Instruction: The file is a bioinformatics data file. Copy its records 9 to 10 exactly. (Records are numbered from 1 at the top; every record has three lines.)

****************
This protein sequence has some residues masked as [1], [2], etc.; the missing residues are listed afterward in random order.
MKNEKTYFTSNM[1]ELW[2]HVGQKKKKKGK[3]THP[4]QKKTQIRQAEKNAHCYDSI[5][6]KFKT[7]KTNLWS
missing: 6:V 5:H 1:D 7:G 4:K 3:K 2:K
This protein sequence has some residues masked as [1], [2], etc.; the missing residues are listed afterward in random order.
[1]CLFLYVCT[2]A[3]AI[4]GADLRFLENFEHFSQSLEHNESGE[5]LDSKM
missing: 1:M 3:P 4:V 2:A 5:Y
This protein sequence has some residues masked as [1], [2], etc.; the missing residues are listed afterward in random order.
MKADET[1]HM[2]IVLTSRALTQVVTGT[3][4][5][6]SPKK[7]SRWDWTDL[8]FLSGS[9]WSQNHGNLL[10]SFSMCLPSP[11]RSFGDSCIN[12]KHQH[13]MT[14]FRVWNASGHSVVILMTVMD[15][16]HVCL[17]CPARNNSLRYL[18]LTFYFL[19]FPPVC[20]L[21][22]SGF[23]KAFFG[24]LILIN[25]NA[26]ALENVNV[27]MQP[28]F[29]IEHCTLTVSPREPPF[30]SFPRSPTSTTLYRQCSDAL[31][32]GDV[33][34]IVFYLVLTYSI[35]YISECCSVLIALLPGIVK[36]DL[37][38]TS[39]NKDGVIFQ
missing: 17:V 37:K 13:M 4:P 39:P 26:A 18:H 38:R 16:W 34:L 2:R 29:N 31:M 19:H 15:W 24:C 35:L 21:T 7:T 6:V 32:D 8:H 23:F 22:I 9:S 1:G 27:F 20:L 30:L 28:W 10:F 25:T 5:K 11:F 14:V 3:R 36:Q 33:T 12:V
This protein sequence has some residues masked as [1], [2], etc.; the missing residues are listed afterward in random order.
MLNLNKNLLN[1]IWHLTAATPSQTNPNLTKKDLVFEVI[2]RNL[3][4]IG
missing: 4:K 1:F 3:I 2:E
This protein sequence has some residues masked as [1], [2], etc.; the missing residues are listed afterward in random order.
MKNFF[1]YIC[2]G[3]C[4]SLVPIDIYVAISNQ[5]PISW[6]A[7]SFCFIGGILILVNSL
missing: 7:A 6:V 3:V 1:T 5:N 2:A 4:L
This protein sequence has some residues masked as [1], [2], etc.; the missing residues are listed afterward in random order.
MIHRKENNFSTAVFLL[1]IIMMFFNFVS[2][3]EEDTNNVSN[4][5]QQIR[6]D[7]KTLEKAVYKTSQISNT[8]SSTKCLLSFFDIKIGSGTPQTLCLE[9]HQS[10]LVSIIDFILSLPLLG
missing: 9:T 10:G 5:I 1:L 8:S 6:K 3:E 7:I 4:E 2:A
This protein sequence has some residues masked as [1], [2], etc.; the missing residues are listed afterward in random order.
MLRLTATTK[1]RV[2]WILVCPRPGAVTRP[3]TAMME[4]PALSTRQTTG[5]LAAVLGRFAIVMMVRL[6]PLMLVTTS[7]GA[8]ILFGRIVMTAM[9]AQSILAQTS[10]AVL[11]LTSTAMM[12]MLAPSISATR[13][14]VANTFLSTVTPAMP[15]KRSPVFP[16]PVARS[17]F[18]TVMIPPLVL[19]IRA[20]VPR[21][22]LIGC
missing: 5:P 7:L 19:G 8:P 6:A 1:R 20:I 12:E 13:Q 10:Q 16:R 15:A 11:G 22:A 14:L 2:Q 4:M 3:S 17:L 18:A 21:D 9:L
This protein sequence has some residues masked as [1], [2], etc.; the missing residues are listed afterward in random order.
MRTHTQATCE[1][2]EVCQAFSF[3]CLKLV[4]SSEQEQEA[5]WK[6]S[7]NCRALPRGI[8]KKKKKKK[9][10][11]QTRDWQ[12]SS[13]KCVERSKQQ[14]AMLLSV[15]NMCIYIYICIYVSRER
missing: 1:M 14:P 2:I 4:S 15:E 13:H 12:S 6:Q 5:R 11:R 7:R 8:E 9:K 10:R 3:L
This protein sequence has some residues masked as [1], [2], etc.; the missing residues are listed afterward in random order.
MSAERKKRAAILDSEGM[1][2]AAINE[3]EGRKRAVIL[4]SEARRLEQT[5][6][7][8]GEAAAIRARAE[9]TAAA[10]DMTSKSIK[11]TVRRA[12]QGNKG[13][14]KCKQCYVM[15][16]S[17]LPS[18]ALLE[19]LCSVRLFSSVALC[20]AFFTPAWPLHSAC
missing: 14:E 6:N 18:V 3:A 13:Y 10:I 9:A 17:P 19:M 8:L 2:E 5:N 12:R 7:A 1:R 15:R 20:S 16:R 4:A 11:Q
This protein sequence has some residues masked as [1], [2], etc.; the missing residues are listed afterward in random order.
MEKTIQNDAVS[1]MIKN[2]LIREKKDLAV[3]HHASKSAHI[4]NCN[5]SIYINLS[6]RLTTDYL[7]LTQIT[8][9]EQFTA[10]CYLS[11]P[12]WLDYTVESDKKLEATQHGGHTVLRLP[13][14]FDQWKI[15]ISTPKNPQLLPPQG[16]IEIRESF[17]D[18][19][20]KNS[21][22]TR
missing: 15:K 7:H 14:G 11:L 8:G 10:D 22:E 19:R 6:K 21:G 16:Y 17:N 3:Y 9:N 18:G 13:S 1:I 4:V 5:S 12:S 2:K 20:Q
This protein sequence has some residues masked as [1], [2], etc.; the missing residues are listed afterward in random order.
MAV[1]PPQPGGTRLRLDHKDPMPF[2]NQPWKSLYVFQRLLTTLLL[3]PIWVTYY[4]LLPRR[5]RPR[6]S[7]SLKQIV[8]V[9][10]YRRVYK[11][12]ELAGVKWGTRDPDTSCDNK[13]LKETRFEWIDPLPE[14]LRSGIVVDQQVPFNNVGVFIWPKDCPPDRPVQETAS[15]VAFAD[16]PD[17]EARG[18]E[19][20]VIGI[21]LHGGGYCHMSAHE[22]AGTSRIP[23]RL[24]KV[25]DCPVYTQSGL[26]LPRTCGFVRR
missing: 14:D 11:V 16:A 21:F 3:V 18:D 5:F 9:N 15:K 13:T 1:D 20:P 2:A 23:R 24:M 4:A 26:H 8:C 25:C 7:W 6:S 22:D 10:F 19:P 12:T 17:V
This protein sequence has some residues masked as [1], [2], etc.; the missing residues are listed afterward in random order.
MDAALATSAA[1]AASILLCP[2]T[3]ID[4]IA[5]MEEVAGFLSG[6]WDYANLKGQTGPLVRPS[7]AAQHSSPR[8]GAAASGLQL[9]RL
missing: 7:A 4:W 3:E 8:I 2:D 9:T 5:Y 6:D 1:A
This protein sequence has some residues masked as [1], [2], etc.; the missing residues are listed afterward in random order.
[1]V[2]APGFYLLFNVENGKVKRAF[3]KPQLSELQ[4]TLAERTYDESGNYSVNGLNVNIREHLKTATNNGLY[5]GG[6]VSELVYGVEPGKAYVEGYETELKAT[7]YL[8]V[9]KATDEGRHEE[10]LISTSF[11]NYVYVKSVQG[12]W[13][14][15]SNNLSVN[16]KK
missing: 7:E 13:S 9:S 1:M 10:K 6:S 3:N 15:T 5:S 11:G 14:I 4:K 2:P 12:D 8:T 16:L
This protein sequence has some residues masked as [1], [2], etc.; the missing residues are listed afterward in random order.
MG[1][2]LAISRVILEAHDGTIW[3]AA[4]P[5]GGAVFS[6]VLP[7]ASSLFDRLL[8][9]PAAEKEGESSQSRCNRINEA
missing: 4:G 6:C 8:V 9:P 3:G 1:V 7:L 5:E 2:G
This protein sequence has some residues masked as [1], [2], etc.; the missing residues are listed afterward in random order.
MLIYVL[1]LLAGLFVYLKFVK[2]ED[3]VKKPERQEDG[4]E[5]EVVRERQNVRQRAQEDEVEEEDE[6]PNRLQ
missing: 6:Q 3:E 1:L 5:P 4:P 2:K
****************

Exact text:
This protein sequence has some residues masked as [1], [2], etc.; the missing residues are listed afterward in random order.
MSAERKKRAAILDSEGM[1][2]AAINE[3]EGRKRAVIL[4]SEARRLEQT[5][6][7][8]GEAAAIRARAE[9]TAAA[10]DMTSKSIK[11]TVRRA[12]QGNKG[13][14]KCKQCYVM[15][16]S[17]LPS[18]ALLE[19]LCSVRLFSSVALC[20]AFFTPAWPLHSAC
missing: 14:E 6:N 18:V 3:A 13:Y 10:I 9:A 17:P 19:M 8:L 2:E 5:N 12:R 7:A 1:R 15:R 20:S 16:R 4:A 11:Q
This protein sequence has some residues masked as [1], [2], etc.; the missing residues are listed afterward in random order.
MEKTIQNDAVS[1]MIKN[2]LIREKKDLAV[3]HHASKSAHI[4]NCN[5]SIYINLS[6]RLTTDYL[7]LTQIT[8][9]EQFTA[10]CYLS[11]P[12]WLDYTVESDKKLEATQHGGHTVLRLP[13][14]FDQWKI[15]ISTPKNPQLLPPQG[16]IEIRESF[17]D[18][19][20]KNS[21][22]TR
missing: 15:K 7:H 14:G 11:L 8:G 10:D 22:E 19:R 6:K 21:G 16:Y 17:N 3:Y 9:N 18:G 13:S 1:I 4:V 5:S 12:S 2:K 20:Q